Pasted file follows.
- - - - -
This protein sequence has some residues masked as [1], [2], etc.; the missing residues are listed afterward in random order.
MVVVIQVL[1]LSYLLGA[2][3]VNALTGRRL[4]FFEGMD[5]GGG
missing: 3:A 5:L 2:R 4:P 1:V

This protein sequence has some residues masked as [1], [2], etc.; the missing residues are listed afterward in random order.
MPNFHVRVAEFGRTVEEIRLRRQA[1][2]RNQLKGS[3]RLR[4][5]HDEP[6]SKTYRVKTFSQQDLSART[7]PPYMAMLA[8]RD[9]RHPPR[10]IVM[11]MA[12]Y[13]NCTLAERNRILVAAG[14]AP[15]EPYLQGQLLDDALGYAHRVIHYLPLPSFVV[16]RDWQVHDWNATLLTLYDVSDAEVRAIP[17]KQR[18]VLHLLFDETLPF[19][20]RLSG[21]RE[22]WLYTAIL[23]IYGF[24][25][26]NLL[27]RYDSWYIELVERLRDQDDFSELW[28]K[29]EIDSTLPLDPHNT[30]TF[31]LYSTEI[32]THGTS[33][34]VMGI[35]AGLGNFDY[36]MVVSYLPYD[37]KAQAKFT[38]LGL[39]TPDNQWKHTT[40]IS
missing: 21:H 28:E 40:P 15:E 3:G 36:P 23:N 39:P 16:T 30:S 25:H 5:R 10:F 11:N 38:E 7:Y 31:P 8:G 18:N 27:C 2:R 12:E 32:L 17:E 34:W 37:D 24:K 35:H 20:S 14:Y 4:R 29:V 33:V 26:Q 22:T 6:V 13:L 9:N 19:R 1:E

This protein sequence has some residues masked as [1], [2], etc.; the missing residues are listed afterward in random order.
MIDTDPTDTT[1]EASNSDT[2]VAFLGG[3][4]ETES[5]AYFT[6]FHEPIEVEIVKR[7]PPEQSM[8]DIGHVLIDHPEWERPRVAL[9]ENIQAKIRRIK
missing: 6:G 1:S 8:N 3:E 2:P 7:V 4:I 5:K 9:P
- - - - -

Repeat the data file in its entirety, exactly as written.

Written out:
This protein sequence has some residues masked as [1], [2], etc.; the missing residues are listed afterward in random order.
MVVVIQVL[1]LSYLLGA[2][3]VNALTGRRL[4]FFEGMD[5]GGG
missing: 3:A 5:L 2:R 4:P 1:V

This protein sequence has some residues masked as [1], [2], etc.; the missing residues are listed afterward in random order.
MPNFHVRVAEFGRTVEEIRLRRQA[1][2]RNQLKGS[3]RLR[4][5]HDEP[6]SKTYRVKTFSQQDLSART[7]PPYMAMLA[8]RD[9]RHPPR[10]IVM[11]MA[12]Y[13]NCTLAERNRILVAAG[14]AP[15]EPYLQGQLLDDALGYAHRVIHYLPLPSFVV[16]RDWQVHDWNATLLTLYDVSDAEVRAIP[17]KQR[18]VLHLLFDETLPF[19][20]RLSG[21]RE[22]WLYTAIL[23]IYGF[24][25][26]NLL[27]RYDSWYIELVERLRDQDDFSELW[28]K[29]EIDSTLPLDPHNT[30]TF[31]LYSTEI[32]THGTS[33][34]VMGI[35]AGLGNFDY[36]MVVSYLPYD[37]KAQAKFT[38]LGL[39]TPDNQWKHTT[40]IS
missing: 21:H 28:E 40:P 15:E 3:G 36:P 23:N 39:P 16:T 30:S 25:H 5:R 10:F 11:N 38:E 7:Y 31:P 8:G 18:N 27:C 2:R 12:E 32:L 17:E 34:W 37:D 24:K 35:H 20:S 14:Y 4:R 29:V 33:V 26:Q 22:T 6:V 13:L 9:N 19:R 1:E

This protein sequence has some residues masked as [1], [2], etc.; the missing residues are listed afterward in random order.
MIDTDPTDTT[1]EASNSDT[2]VAFLGG[3][4]ETES[5]AYFT[6]FHEPIEVEIVKR[7]PPEQSM[8]DIGHVLIDHPEWERPRVAL[9]ENIQAKIRRIK
missing: 6:G 1:S 8:N 3:E 2:P 7:V 4:I 5:K 9:P